Snowy 2.0 full steam ahead

Snowy 2.0 trucks on Lobs Hole Ravine Road.

Snowy Hydro CEO Paul Broad has moved to assure the Snowy Valleys community that the Snowy Hydro 2.0 project will proceed as normal despite the Covid-19 pandemic.
“It is all in full swing; we are going ahead,” he said.
Mr Broad said a large chunk was blasted out of the rock face last week.
“The team are all working flat-out,” he said.
“It is all on track.”
He insists his organisation is not being blasé about the virus, especially with the large number of new cases being diagnosed daily.
“We are observing all the precautions; we are getting people tested,” he said.
“When something like this happens there’s no better place to be than in the mountains.”
Mr Broad said that the workforce was 97 per cent Australian, including a large group of South Australians who have decided to stay on for nine weeks (the South Australian border is closed) to keep the job going.
He said it had been a difficult period with the fires and then rain, but that work was on track.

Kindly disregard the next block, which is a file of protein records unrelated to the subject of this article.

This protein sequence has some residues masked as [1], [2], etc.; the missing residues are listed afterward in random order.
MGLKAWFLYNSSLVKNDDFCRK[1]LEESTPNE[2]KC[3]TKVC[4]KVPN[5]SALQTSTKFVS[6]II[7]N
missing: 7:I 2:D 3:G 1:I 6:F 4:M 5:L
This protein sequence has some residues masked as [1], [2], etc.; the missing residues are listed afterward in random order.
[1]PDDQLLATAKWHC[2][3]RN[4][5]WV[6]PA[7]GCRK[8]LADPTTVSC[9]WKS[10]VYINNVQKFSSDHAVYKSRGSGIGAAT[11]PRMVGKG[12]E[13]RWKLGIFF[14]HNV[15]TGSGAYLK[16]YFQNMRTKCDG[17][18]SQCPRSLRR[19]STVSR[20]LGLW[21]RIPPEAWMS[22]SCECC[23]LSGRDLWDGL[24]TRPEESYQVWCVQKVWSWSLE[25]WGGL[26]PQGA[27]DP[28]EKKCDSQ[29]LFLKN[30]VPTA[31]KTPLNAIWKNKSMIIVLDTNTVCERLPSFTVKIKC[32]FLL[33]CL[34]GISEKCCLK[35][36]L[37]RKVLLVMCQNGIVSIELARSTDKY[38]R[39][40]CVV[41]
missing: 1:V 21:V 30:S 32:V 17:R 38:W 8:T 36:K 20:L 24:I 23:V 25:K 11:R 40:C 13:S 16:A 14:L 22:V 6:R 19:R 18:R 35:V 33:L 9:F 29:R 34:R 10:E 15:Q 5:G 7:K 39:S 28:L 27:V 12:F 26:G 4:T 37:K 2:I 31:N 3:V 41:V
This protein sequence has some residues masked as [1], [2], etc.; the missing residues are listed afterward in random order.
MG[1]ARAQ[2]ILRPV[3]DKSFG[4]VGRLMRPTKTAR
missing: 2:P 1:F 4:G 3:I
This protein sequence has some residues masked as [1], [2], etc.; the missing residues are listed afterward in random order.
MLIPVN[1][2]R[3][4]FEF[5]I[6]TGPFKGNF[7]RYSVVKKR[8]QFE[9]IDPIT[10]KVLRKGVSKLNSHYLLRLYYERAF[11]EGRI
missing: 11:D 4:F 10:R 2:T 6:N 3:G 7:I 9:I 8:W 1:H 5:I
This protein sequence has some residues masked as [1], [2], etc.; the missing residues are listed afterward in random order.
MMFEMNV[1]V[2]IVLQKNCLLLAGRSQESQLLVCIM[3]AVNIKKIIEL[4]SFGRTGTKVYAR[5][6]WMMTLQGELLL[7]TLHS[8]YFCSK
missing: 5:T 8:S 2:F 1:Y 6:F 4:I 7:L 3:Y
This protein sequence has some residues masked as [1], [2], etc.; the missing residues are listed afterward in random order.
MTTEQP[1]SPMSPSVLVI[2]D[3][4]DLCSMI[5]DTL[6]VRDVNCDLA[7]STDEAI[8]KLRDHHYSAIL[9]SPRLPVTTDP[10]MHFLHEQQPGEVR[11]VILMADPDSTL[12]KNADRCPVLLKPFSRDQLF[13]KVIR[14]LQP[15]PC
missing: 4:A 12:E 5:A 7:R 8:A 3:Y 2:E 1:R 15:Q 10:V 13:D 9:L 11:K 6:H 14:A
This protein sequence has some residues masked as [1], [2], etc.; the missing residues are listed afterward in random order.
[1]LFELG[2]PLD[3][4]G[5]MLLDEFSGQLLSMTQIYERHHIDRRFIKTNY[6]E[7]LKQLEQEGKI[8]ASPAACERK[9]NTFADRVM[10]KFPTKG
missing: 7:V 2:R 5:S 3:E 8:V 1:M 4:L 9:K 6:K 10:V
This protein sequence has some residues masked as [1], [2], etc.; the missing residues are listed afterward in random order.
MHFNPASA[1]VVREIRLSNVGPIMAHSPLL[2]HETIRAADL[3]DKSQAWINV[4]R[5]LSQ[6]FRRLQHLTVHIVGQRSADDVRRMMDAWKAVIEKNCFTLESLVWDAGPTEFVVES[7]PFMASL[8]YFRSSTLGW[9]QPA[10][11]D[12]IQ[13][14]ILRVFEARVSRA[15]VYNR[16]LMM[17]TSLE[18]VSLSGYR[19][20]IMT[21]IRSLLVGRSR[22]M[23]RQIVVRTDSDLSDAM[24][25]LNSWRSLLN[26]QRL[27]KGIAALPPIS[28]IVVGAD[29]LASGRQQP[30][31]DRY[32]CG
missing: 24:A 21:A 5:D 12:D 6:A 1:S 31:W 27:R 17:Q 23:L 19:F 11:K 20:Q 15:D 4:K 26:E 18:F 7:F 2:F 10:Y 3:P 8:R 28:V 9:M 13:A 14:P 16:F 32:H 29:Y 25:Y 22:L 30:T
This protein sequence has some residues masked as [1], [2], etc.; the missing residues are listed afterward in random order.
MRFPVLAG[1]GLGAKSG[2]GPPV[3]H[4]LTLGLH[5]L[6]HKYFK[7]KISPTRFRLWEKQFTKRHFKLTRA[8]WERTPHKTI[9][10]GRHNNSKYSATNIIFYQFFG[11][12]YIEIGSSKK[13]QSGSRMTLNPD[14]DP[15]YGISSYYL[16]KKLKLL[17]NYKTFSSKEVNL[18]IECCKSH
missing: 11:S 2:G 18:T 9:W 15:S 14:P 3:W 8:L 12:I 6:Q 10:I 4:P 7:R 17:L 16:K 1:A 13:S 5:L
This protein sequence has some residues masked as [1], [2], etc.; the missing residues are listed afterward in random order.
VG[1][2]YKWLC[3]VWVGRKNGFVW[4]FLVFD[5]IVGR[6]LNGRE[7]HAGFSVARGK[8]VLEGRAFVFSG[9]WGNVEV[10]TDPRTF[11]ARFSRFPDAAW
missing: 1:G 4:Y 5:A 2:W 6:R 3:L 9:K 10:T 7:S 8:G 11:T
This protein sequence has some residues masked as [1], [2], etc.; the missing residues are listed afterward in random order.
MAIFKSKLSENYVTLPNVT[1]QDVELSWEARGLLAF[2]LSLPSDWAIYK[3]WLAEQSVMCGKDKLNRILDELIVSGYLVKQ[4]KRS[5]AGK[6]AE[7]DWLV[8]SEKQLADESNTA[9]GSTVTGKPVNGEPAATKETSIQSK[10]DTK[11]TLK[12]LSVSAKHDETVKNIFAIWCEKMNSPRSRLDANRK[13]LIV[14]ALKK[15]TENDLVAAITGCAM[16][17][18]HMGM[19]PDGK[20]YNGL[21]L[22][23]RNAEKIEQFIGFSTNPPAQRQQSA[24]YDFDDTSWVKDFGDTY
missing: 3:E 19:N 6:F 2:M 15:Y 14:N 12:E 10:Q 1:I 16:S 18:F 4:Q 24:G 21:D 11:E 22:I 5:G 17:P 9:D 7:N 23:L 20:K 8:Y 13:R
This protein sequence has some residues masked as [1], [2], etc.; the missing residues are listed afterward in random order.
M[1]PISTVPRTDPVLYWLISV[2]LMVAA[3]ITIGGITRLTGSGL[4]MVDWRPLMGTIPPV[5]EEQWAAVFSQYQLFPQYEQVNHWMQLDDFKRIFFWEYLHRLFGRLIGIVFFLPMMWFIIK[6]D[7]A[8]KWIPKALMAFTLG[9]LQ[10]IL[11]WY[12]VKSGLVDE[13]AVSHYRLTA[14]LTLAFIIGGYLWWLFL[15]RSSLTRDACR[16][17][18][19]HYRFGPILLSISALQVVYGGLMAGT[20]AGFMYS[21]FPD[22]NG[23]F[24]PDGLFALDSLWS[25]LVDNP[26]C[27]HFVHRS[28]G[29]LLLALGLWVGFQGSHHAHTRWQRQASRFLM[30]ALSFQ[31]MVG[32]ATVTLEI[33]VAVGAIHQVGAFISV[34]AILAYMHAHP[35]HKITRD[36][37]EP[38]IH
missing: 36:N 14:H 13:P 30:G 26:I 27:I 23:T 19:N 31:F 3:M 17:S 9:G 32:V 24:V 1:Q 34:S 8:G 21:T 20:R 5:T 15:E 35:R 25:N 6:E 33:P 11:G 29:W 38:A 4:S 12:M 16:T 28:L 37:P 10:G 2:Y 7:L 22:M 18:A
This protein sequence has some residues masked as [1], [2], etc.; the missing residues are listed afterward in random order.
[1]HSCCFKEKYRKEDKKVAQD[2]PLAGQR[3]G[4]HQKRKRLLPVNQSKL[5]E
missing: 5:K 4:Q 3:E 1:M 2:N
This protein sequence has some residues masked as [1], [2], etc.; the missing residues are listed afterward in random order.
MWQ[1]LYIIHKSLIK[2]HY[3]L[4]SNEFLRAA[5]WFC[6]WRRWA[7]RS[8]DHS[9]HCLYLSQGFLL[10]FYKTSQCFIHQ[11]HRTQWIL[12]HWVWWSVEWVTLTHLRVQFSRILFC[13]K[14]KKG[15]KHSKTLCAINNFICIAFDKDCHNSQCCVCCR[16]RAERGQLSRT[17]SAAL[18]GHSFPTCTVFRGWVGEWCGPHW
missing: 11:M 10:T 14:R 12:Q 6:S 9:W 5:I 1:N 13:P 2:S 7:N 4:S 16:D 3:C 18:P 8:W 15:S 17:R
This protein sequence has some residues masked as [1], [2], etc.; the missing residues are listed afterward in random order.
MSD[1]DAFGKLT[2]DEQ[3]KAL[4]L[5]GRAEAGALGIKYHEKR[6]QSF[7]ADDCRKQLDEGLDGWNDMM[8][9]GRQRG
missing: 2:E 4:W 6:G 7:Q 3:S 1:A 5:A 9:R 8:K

“We are currently waiting on some approvals, including for some road modifications at Lobs Hole and works at Hollow Flat,” he said.
The Snowy 2.0 project will link the two existing Snowy Scheme dams, Tantangara and Talbingo, through underground tunnels and an underground power station with pumping capabilities.
Hydro power will be generated by falling water spinning Snowy 2.0’s giant reversible turbines, which can also pump water in the opposite direction.
Snowy 2.0’s pumping capabilities will work in a ‘closed’ system; water is recycled between the upper dam (Tantangara) and lower dam (Talbingo) so the same water can be used to generate power more than once, making the most of available water.
Snowy Hydro already has pumped hydro capabilities at the Tumut 3 Power Station.